10 June 2016


I wrote earlier about why the graduation ceremony is called a commencement, but today I'm thinking about why that graduation cap is called (in the U.S. nyway) a mortarboard.

This is worn at colleges and by high school pupils during the presentation of their diplomas.

The square academic cap, graduate cap, cap, is called a mortarboard because of its similarity in appearance to the hawk used by bricklayers to hold mortar so that they can use a trowel to scoop it.

It is also called, outside the U.S. an Oxford cap. Think of the horizontal square (mortar)board as being fixed upon a skull-cap. We do call it in conjunction with an academic gown, a "cap and gown."

I also found this cap called a square, trencher, and corner-cap. The cap, gown and sometimes a hood, are now the customary uniform of a university graduate, in many parts of the world, following a British model.

Just this past week, I saw several news items about opposition to different color gowns for males and females that is sometimes part of the ceremony, especially in high schools. The issue of equality and transgender students has brought it to the point of controversy.

But the mortarboard remains the mortarboard.

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The mortarboard is generally believed by scholars[who?] to have developed from the biretta, a similar-looking hat worn by Roman Catholic clergy. The biretta itself may have been a development of the Roman pileus quadratus, a type of skullcap with superposed square and tump (meaning small mound). A reinvention of this type of cap is known as the Bishop Andrewes cap.[7]:22–23 The Italian biretta is a word derived from berretto, which is derived itself from the Latin birrus and the Greek pyrros, both meaning "red." The cone-shaped red (seldom in black) biretta, related to the ancient Etruscan tutulus and the Roman pileus, was used in the fourteenth and fifteenth centuries to identify humanists, students, artists, and learned and blooming youth in general. The shape and the colour conveyed meaning: Red was considered for a long time the royal power, whether because it was difficult to afford vestments of such solid and brilliant dye or because the high symbolic meaning of blood and life, thus the power over life and death.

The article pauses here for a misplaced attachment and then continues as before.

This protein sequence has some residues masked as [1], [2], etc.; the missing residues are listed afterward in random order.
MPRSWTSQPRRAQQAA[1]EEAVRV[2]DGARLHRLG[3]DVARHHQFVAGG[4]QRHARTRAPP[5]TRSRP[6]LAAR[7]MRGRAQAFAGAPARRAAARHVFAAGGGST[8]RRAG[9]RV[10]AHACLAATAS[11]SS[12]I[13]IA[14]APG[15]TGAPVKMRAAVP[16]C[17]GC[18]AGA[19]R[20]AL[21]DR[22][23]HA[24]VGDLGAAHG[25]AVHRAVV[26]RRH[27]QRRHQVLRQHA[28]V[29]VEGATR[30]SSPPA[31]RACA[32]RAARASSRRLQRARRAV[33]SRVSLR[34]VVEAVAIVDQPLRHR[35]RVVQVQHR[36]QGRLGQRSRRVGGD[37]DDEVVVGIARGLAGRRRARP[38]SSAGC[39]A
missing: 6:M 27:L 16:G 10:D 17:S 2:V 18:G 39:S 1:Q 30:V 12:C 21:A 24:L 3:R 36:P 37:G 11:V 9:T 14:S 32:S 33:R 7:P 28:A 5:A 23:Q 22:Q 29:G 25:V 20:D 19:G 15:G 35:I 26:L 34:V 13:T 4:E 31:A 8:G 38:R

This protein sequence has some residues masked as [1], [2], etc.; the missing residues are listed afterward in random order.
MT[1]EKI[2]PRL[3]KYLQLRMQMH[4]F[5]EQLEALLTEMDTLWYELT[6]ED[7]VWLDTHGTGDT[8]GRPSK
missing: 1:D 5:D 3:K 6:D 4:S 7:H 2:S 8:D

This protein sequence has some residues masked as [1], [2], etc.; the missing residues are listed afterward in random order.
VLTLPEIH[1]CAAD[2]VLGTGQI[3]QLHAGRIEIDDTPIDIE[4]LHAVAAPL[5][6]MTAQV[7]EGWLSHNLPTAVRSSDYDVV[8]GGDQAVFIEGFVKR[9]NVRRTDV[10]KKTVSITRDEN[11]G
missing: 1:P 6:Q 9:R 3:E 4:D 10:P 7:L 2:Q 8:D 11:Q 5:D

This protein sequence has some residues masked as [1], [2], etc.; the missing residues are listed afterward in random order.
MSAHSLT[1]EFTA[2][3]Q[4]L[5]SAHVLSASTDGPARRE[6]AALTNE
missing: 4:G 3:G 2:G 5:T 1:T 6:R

In US graduation ceremonies, the side on which the tassel hangs can be important. Sometimes it is consistent among all students throughout the ceremony, in other cases it differs based on level of study with undergraduate students wearing the tassel on the right, and graduate student wearing them on the left. In some ceremonies, the student wears the tassel on one side until reception of the diploma; then it is switched to the other.

At the secondary school level, the tassel is usually either the school's primary colour or a mix of the school's colours with as many as three colors in a tassel. Sometimes a tassel of a distinctive colour, such as gold, is worn by those graduating with Latin Honours (i.e. cum laude) or on the "honour roll".

Universities in the United States might use tassels in black or the school's colors, usually for higher degrees.

For bachelor's degrees the tassel may be colored differently from the traditional black or school colors to represent the field (or one as closely related as possible) in which the wearer obtained his or her education. In 1896 most colleges and universities in the United States adopted a uniform code governing academic dress. The tassel may be adorned with a charm in the shape of the digits of the year.

Doctorate holders of some universities wear the mortarboard, although the round Tudor bonnet is more common in Britain. The 4, 6, or 8 cornered "tam" is gaining popularity in the US, and in general a soft square tam has some acceptance for women as a substitute for the hard 'square'.

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